April 27th, 2011 → 12:24 pm
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Publishers Weekly Review of Ockham’s Razor:
A timely theme and superb narrative pacing make this tale of corporate skullduggery a satisfyingly suspenseful read. One ordinary Thursday morning Dagney Hamilton, an executive with Infinitec Pharmaceuticals, is told by the company president to relinquish all documentation on Epiproxen, an anti-obesity drug whose development Dagney has overseen for five years. In exchange, Dagney is promoted to a VP position and cut a bonus check for a cool million—both bribes for keeping her lips zipped about the drug. When the company’s president and lead research scientist both die under suspicious circumstances shortly thereafter, Dagney realizes that merciless and determined people are taking extraordinary risks to suppress all data concerning Epiproxen. After two failed attempts on her own life, Dagney goes underground and, with the help of crusty cop Mark Stone, begins unraveling the snarled threads of a conspiracy that reaches beyond Infinitec to political lobbyists for the fast-food industry, and possibly to the White House itself. Though the science in this story is a little shaky,] and dispensed in clunky, if accessible, chunks of exposition, the writer handles it skillfully enough to suspend reader disbelief. The characters are all familiar types whose personalities are well developed, if not well reasoned (Dagney is a retired cop, whose turn to the pharmaceutical industry is never explained). This is a fairly formulaic thriller, but the writer has a solid grasp of storytelling mechanics and, through deft use of cross-cutting, short staccato chapters, and well-timed surprises, the pages keep turning.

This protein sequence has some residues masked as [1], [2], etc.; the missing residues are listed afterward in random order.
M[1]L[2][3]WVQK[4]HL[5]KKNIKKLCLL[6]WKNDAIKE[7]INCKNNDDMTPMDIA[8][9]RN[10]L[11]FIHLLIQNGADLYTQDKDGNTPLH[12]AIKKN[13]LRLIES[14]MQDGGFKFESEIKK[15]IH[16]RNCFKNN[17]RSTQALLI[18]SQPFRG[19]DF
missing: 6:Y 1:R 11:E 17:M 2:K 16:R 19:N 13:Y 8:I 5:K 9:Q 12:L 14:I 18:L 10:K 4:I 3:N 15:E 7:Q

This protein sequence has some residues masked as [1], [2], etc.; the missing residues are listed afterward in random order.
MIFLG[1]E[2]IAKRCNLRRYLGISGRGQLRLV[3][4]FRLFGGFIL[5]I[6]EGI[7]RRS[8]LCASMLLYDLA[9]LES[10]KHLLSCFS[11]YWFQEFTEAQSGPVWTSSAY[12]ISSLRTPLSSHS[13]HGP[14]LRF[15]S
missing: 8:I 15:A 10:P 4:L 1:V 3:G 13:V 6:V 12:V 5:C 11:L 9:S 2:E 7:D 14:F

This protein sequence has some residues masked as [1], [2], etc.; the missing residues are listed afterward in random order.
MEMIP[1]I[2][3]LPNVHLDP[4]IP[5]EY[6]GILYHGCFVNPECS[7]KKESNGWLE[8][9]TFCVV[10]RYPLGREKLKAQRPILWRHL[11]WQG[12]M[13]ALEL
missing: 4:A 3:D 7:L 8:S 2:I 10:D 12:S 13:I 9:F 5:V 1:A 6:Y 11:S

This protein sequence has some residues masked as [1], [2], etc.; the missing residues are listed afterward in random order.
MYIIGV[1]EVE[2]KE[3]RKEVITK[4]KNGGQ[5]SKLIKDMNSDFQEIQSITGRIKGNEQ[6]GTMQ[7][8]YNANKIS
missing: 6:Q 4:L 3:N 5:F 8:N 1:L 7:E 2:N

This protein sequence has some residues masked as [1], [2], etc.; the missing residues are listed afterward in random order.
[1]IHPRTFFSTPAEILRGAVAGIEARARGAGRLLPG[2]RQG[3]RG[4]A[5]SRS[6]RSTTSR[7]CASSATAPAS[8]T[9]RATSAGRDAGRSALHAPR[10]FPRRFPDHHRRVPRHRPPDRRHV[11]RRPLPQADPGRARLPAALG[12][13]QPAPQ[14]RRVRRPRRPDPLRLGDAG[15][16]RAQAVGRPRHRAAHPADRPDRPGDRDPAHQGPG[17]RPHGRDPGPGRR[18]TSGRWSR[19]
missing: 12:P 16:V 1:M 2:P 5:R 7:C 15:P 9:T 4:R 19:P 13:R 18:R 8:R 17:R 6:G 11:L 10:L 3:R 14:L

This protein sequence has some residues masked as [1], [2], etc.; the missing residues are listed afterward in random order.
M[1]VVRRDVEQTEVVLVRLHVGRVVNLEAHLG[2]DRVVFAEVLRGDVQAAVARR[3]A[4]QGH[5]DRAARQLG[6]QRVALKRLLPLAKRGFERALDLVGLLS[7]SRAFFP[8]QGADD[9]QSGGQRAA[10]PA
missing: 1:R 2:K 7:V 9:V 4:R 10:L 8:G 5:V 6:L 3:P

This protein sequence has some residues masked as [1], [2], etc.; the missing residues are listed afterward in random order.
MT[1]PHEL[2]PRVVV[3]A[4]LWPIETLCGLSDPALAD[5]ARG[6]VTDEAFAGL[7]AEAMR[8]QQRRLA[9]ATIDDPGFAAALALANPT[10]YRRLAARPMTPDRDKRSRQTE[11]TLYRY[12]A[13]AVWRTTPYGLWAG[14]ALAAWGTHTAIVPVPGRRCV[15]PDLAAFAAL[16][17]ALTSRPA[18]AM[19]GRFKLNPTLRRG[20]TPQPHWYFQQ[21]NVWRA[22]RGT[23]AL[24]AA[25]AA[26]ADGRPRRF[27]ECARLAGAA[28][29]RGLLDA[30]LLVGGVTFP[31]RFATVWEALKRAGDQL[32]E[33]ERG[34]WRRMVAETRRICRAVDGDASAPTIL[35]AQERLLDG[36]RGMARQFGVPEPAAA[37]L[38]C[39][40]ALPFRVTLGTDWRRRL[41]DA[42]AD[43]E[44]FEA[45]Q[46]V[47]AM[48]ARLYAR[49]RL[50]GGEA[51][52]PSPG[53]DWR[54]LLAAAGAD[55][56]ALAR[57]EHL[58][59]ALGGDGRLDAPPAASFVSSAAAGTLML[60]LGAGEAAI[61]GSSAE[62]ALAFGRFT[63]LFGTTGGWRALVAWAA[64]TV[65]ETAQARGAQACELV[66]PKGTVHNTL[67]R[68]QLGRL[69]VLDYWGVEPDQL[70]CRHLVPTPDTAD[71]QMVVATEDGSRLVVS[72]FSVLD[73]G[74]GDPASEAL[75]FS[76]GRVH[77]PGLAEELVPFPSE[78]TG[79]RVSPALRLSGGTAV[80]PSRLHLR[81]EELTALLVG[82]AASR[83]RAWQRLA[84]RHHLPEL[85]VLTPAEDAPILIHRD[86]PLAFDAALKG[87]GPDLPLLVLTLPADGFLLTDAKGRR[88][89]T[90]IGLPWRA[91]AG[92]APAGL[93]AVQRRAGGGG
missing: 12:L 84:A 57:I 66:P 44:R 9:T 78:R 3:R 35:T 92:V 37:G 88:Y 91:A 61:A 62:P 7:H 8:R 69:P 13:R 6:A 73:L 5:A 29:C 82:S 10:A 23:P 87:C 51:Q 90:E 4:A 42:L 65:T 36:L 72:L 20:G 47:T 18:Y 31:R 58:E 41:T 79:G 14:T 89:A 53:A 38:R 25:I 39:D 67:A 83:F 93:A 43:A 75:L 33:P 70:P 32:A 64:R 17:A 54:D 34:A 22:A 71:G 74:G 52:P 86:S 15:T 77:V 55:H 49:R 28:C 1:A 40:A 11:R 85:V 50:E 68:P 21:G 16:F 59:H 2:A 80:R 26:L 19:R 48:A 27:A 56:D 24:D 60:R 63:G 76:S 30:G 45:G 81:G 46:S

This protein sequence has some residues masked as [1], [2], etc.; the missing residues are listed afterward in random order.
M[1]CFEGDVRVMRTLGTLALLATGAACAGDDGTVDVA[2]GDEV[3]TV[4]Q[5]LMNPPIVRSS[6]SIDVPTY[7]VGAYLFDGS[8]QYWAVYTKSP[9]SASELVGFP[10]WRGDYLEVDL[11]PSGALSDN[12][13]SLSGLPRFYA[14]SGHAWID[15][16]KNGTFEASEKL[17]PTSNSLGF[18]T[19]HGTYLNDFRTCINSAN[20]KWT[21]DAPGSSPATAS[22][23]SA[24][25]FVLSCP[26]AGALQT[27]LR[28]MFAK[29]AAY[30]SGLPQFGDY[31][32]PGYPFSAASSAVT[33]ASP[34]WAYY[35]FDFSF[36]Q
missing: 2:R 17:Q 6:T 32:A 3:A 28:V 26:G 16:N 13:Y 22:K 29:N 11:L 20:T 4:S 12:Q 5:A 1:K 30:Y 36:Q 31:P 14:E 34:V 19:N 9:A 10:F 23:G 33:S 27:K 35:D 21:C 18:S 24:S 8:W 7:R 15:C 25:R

Tags: Publishers weekly